The Royal Society for the Prevention of Accidents says publication of new plans for halving road deaths across the European Union should be an added catalyst in the bid to improve safety on the UK’s roads.
Figures contained in the European Commission report show that in 2009, the UK was the Member State with the lowest road fatality rate by population – at 38 fatalities per million inhabitants. This figure had fallen by 35 per cent from 61 fatalities per million inhabitants in 2001 – also a year in which the UK had the lowest level of road fatality among Member States.
RoSPA says the UK should not become complacent, however, and that it should strive to set a good example throughout the next decade.
In a recent publication, called European Road Safety Policy Orientations for 2011-2020, the European Commission outlines seven strategic objectives: improved safety measures for trucks and cars; building safer roads; developing intelligent vehicles; strengthening licensing and training; better enforcement; targeting injuries; and a new focus on motorcyclists.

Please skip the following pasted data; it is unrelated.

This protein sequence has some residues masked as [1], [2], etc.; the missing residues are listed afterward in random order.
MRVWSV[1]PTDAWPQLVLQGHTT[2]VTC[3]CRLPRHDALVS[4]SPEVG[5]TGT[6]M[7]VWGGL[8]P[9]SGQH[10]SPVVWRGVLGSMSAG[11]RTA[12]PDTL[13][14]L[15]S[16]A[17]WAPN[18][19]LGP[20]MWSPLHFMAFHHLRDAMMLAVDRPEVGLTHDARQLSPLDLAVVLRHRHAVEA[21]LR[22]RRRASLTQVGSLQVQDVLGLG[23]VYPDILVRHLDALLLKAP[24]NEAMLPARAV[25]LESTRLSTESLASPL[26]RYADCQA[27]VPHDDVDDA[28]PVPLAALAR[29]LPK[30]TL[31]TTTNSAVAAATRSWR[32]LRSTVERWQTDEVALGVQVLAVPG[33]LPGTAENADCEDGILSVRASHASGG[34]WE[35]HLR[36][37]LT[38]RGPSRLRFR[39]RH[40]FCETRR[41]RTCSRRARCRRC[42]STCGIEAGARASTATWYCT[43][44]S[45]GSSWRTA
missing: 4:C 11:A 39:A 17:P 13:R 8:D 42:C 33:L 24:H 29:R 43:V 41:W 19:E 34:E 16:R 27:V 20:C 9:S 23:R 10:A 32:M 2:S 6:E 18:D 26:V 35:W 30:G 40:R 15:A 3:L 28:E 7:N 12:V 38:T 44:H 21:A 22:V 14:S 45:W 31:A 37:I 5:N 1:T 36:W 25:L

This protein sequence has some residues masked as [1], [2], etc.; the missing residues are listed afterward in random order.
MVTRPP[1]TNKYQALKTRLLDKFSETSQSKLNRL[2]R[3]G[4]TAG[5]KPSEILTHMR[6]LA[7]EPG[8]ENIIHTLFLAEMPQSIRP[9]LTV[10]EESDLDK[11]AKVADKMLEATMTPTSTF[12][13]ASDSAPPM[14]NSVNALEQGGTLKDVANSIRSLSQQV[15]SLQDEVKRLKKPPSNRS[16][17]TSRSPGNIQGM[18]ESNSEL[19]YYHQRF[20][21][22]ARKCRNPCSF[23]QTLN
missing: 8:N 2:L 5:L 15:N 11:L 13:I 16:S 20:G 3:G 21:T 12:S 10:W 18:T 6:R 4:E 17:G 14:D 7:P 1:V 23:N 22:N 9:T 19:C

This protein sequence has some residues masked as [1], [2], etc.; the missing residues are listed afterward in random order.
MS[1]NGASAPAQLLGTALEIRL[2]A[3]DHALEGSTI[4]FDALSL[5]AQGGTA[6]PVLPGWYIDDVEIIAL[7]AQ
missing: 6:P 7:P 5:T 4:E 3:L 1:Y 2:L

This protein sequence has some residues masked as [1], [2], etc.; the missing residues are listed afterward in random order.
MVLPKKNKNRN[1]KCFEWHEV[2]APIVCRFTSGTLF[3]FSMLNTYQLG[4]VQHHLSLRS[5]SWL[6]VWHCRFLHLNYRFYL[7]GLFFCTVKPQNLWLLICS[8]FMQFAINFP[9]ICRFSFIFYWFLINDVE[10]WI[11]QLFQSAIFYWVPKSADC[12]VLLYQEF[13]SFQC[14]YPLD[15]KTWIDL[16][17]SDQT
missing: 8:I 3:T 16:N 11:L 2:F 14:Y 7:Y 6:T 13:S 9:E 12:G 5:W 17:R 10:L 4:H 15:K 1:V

The policy follows the EU’s current 2001-2010 Road Safety Action Plan, which aimed to halve road fatalities from 50,000 to 25,000. The Commission reports that this target has “not been completely met” but that, by the end of the plan period, a fall of more than 40 per cent is expected.